Bonus points for addressing how "just kidding" or "I was lying" could be used to counter the issue of "holding out". Also bonus points for addressing how taking the 5th might assessed in answering questions around status, particularly in the context of applying for a marriage license later to someone else.

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    This is one of the reasons I like HNQ that much - I had no idea that "common-law marriage" is something that exists (I am French, we do not have common law)
    – WoJ
    Apr 29, 2023 at 12:53
  • Just to be clear, in your "part ways and pretend that nothing happened" scenario, are we still assuming that the third prong has been met in the past (i.e. the couple had held themselves out as married)? If that were the case, why would they have abandoned their "formal wedding plans"? You don't plan a wedding when you're already married.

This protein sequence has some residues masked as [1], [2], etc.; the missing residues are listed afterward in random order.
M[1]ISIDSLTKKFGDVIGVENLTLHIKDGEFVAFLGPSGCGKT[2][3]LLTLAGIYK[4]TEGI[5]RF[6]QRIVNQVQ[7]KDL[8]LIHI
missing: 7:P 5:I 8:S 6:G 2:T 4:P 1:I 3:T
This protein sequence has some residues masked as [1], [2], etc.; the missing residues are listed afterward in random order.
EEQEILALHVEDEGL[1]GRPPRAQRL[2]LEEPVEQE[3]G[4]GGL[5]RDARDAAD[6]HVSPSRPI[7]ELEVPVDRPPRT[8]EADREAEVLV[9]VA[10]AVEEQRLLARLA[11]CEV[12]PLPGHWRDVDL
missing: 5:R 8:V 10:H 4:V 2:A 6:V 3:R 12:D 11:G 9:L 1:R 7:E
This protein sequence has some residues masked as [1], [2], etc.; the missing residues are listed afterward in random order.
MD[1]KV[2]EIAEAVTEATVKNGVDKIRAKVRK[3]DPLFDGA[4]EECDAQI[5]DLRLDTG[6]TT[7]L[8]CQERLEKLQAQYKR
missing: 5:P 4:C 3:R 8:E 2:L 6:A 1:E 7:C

– Brian
    Apr 29, 2023 at 18:21
  • @Brian, If a couple is living together and planning to get married later they might tell certain people they already are married. (You know, to cover their shame. If there is even such a thing any longer...) Apr 29, 2023 at 23:10
  • Datapoint (or not) :-) : In NZ if a couple cohabit for 2+ years and then separate then their property is covered by the same protections as if they had been formally married. So eg if a person owns a house and a partner lives with them for 2+ years then on separation the partner is typically due a 50% share in the house. The same applies to other property owned by either. There are no doubt legal complications that I am unaware of. || I assume that a pre-non-nuptial agreement would prevent this happening. As would a home being held in a legal "trust." Apr 30, 2023 at 13:49